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Wednesday, 25 May 2016 00:00

Dumpling Sale for Melaka International Schools Construction

Written by  Julie Yen Yu Chu, Melaka / Translated by Tan Heang Shin

The canteen in Tzu Chi Melaka premises was swamped by enormous volunteers every day. [Photograph by Yong Siew Lee]

The vicinity of Tzu Chi Melaka was filled with the aroma of spices and the fresh smell of leaves. A group of volunteers was seen making the dumplings at the cafeteria; some were busy washing the leaves while others were weighing the ingredients, frying the filling and steaming the dumplings. Volunteers’ laughter and singing had been going on for about two weeks.


Tzu Chi Melaka vegetarian dumpling charity sales started in 2005 and entered the 12th year this 2016. It was deemed the most challenging year too due to soaring sales – from 15,000 previously to over 20,000 this time. The number of days needed to make the dumplings was extended from 12 to 16 days. This proved a physical challenge for the volunteers, most of whom were in their fifties and sixties and some even in their seventies and eighties.

Amongst them was a group of volunteers who arrived as early as five in the morning for preparation. There were also a few that left as late as nine at night after all the steaming and cleaning was done. Throughout the 16 days, they persevered despite being physically exhausted. They were motivated by a single mission – to raise funds for Tzu Chi international schools in Melaka.

Working towards a shared goal

Apart from the volunteers involved in the production, there was another group of volunteers who tirelessly promoted the dumplings on the streets under the hot sun, to the shop owners and in the markets. Each dumpling contained the love of every volunteer working towards the same goal.

Volunteer Chan Geo Hong used her smartphone as the platform to promote the dumplings to her friends, relatives and customers. She would call to explain if there was no response. She and her husband, Kok Eng Goh even set a sales target of 10 bundles a day. Kok Eng said: “With goal comes motivation. We would promote wherever we go.”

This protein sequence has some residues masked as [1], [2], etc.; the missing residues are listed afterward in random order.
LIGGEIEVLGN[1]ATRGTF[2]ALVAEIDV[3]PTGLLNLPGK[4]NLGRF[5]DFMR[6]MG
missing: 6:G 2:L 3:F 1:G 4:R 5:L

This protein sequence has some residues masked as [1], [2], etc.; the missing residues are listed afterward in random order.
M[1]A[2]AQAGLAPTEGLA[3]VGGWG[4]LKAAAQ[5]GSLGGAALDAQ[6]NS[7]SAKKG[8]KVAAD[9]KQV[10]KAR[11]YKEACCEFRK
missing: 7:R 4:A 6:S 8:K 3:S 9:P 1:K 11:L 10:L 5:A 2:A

Regardless of whether they were meeting customers or simply having meals, they would explain and promote to the people they met. Their efforts paid off as they managed to close an order of 1,000 dumplings. During their free time, they even delivered the dumplings to the buyers.

Geo Hong stated: “This year, there were more than 20,000 dumplings for sale so we had to work really hard. Other than arousing kindness, we took the opportunity to explain the progress of the international schools.”

Some volunteers visited the night market in the evening and during weekends to promote to the crowd present. Volunteer Tan Yow Jiuan from Tengkera community had asked three other volunteers to join her. One of them would carry the signboard while others would hold the hot dumplings and promote to the crowd.

“From evening to night, no matter how many dumplings we have sold, our goal is one step closer,” Yow Jiuan shared her thoughts with a smile. She seemed even to forget about the hot weather and her sweaty body.

Backing the front line

With so many volunteers actively promoting outside Tzu Chi, the kitchen volunteers had to work very hard in making the Nyonya-style vegetarian dumplings. Since May 10, they were able to make 1,500 dumplings per day. Although they were rushing to complete their target, all the details in making the dumplings were not neglected to ensure the look, the taste and the hygiene were of sufficient quality.